Drinking alcohol has become worryingly normalised in society, says sobriety advocate Janet Gourand.
She says that sobriety is an act of social rebellion.
Gourand laments the pressure and burden placed on sober people to justify why they do not want to drink alcohol, particularly at social events.
She recounts her own journey with sobriety and share advice for non-drinkers who battle with social scrutiny.
It was hugely difficult. I felt embarrassed and uncool for a long time.— Janet Gourand, sobriety advocate
I would make a great effort to look as if I was drinking and have a drink that looked alcoholic.— Janet Gourand, sobriety advocate
Gradually, I got my confidence back. Now, I have fun with it and people are quite intrigued by non-drinkers.— Janet Gourand, sobriety advocate
Sobriety gives people a serious edge in society today. People perform better and go on to be even more successful in their careers.— Janet Gourand, sobriety advocate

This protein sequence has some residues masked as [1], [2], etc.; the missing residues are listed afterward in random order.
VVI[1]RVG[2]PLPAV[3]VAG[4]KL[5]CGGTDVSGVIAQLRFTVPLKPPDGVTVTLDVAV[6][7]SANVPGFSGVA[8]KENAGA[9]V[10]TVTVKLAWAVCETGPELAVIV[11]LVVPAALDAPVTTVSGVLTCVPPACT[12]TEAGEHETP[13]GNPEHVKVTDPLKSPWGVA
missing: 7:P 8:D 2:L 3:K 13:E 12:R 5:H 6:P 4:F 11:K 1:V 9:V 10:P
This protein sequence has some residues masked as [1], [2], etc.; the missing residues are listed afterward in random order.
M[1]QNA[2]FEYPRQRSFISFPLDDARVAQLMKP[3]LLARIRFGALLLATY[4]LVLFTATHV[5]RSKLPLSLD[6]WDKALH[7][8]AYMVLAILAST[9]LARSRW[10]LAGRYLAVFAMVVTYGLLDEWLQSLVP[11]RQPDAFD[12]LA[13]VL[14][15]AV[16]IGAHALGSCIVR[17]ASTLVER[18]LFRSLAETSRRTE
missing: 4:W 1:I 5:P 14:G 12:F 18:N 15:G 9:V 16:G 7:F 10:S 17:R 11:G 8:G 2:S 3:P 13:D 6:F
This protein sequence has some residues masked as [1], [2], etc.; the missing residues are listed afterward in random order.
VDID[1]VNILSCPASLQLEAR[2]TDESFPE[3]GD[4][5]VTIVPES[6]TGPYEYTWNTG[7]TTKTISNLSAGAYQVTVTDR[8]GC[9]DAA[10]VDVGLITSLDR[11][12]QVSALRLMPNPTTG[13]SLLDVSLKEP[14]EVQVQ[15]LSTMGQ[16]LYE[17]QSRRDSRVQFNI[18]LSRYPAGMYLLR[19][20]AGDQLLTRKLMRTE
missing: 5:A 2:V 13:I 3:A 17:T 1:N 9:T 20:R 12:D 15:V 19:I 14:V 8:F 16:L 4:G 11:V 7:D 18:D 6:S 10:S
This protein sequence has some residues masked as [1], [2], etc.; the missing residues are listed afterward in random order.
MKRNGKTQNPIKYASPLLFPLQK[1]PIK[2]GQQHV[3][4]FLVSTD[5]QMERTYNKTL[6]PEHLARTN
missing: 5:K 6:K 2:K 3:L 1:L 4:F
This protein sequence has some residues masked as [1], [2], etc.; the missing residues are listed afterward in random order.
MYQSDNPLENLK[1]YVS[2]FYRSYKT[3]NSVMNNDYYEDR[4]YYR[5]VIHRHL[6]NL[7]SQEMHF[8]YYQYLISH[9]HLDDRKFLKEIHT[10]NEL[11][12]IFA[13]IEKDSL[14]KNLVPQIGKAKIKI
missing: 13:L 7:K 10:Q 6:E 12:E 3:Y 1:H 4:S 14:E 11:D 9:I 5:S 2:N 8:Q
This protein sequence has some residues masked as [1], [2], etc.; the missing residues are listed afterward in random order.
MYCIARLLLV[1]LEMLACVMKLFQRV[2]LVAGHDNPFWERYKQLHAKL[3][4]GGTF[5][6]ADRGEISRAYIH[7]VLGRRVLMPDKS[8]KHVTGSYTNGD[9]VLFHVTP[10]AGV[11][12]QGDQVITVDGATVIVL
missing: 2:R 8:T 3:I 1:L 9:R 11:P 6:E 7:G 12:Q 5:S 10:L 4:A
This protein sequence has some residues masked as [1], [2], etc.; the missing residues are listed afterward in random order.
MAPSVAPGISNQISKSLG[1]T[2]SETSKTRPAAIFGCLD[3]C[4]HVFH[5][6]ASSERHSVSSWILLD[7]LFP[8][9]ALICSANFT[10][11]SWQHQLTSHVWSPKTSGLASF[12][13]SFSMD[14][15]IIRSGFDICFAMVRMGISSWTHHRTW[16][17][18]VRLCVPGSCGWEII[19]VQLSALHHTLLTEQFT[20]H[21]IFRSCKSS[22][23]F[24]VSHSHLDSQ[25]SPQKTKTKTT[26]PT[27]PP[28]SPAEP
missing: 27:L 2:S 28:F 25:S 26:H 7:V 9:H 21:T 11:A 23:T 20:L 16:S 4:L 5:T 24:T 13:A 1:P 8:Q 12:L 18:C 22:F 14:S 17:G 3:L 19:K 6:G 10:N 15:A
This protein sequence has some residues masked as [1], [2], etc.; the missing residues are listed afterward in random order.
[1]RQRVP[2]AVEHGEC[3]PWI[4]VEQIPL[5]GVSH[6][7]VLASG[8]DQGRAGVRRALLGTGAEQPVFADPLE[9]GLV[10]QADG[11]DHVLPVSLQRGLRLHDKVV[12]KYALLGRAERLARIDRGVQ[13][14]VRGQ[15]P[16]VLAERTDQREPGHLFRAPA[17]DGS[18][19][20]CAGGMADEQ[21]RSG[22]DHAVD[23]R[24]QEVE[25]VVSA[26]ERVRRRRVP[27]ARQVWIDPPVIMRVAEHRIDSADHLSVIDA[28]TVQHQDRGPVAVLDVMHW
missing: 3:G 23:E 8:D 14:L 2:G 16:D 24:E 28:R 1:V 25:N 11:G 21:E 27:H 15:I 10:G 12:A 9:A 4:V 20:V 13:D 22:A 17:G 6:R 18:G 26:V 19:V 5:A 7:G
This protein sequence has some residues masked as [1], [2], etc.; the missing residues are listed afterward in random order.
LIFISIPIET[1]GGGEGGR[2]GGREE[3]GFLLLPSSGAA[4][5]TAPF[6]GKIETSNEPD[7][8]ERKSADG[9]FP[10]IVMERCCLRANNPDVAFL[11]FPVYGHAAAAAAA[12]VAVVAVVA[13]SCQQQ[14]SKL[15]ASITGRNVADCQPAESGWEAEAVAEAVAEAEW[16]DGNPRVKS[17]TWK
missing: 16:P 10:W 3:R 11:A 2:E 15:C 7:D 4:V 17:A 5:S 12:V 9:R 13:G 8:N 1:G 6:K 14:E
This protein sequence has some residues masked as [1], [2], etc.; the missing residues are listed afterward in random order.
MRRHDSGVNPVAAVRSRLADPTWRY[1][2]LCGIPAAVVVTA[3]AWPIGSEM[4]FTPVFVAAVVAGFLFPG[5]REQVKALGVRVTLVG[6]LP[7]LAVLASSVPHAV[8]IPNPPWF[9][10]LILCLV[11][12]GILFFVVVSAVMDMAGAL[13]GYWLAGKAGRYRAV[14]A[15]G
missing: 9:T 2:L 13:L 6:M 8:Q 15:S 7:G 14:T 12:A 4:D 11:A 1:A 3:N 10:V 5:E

Gourand argues that some people who take issue with non-drinkers are often battling with their own alcoholism.
She says that many people have been forced to come up with creative reasons about why the don't drink.
If you're in a noisy bar, you don't feel like telling people your life story and it's none of their business anyway.— Janet Gourand, sobriety advocate
The easiest excuses that people use is to say you are on meds or on a health kick.— Janet Gourand, sobriety advocate
Listeners also phoned in to shared their personal experiences:
I've never been a drinker. I've become a very popular man. Being a non-drinker is the new sex symbol.— Seth, caller
I'm a non-drinker and I sometimes feel guilty as if I'm missing out on something... People get so nervous and uncomfortable about having a conversation with someone who doesn't drink.— Siphiwe, caller
For years I was a binge-drinker and it got out of hand. It is almost a year [that I have been sober]. It has been the greatest help.— Gustaf, caller
My friends ostracised me... I don't worry about having to crutch myself.— Gustaf, caller
The longer that you are sober, the less it becomes a problem. Today is 18 months that I've been sober and I turn 69 this month. I was drinking for 40 years. I've lost 22 kilograms since I stopped drinking.— Fred, caller
I'm 37 years old and I've never touched alcohol. I'm very proud of it.— Ncebakazi, caller
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